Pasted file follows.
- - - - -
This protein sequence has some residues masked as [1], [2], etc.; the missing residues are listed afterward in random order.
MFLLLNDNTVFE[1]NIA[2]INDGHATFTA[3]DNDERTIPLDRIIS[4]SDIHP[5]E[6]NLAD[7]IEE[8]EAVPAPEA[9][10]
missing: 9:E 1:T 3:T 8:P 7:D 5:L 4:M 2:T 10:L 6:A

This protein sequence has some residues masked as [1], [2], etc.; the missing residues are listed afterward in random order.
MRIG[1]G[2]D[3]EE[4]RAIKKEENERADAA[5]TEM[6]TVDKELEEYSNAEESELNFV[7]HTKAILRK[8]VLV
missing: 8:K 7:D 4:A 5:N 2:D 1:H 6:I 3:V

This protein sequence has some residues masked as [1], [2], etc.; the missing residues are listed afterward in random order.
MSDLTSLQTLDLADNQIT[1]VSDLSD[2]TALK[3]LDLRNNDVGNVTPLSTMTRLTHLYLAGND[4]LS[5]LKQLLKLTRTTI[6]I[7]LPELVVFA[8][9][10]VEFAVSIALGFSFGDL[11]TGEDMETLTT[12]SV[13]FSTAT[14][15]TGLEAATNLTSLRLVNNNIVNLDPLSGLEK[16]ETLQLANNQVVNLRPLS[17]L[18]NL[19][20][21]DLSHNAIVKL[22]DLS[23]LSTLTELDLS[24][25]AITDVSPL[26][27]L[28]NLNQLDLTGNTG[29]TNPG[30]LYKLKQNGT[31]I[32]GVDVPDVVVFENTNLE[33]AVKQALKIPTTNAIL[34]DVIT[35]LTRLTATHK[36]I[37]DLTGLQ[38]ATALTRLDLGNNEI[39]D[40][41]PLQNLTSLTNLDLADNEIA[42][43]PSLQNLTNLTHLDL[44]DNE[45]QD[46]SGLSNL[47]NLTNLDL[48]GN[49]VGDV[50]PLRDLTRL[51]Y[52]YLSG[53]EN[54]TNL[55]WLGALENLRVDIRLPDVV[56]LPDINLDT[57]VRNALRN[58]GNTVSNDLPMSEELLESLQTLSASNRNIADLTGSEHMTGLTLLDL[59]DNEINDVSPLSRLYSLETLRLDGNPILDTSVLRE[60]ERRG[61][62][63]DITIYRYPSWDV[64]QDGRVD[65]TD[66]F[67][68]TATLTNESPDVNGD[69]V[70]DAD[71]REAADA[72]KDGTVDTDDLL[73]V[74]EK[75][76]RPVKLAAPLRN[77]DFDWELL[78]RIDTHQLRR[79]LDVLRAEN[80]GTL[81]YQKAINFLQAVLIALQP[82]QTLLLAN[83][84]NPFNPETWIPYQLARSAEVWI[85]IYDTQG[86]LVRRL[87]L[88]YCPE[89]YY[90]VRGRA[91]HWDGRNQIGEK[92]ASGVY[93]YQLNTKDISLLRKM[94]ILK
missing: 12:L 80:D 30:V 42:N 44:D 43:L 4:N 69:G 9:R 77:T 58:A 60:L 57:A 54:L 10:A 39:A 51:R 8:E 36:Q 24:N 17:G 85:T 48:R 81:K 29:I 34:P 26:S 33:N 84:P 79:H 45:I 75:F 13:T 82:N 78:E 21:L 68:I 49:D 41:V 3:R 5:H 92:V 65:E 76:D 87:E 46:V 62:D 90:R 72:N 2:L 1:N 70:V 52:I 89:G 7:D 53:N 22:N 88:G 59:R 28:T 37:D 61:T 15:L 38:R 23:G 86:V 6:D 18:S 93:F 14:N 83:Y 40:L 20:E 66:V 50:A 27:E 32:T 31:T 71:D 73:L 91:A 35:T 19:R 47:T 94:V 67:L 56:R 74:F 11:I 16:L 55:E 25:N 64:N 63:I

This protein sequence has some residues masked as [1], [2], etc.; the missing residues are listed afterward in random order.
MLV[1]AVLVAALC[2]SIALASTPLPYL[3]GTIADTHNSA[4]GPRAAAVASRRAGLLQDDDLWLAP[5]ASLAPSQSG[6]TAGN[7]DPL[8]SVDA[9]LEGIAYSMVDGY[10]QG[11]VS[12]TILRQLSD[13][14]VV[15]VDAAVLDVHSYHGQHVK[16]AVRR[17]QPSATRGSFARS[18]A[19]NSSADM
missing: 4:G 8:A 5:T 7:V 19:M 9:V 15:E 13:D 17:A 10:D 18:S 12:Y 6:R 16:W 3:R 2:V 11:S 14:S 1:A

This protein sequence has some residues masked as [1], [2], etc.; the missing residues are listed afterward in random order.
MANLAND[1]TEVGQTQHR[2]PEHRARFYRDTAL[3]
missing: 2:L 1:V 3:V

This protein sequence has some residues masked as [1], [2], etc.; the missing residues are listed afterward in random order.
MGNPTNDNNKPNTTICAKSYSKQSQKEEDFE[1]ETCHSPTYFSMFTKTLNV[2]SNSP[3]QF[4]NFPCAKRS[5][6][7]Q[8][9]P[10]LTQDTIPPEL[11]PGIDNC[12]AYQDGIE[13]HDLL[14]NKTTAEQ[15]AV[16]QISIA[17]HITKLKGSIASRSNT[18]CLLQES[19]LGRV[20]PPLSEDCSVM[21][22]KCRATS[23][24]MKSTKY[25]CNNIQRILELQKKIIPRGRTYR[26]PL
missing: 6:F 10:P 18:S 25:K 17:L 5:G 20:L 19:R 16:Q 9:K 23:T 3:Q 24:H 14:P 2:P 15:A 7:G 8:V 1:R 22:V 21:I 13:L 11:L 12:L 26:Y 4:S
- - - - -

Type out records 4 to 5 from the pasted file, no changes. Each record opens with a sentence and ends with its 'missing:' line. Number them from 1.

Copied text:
This protein sequence has some residues masked as [1], [2], etc.; the missing residues are listed afterward in random order.
MLV[1]AVLVAALC[2]SIALASTPLPYL[3]GTIADTHNSA[4]GPRAAAVASRRAGLLQDDDLWLAP[5]ASLAPSQSG[6]TAGN[7]DPL[8]SVDA[9]LEGIAYSMVDGY[10]QG[11]VS[12]TILRQLSD[13][14]VV[15]VDAAVLDVHSYHGQHVK[16]AVRR[17]QPSATRGSFARS[18]A[19]NSSADM
missing: 4:G 8:A 5:T 7:V 19:M 9:V 15:E 13:D 17:A 10:D 18:S 12:Y 6:R 16:W 3:R 2:V 11:S 14:S 1:A

This protein sequence has some residues masked as [1], [2], etc.; the missing residues are listed afterward in random order.
MANLAND[1]TEVGQTQHR[2]PEHRARFYRDTAL[3]
missing: 2:L 1:V 3:V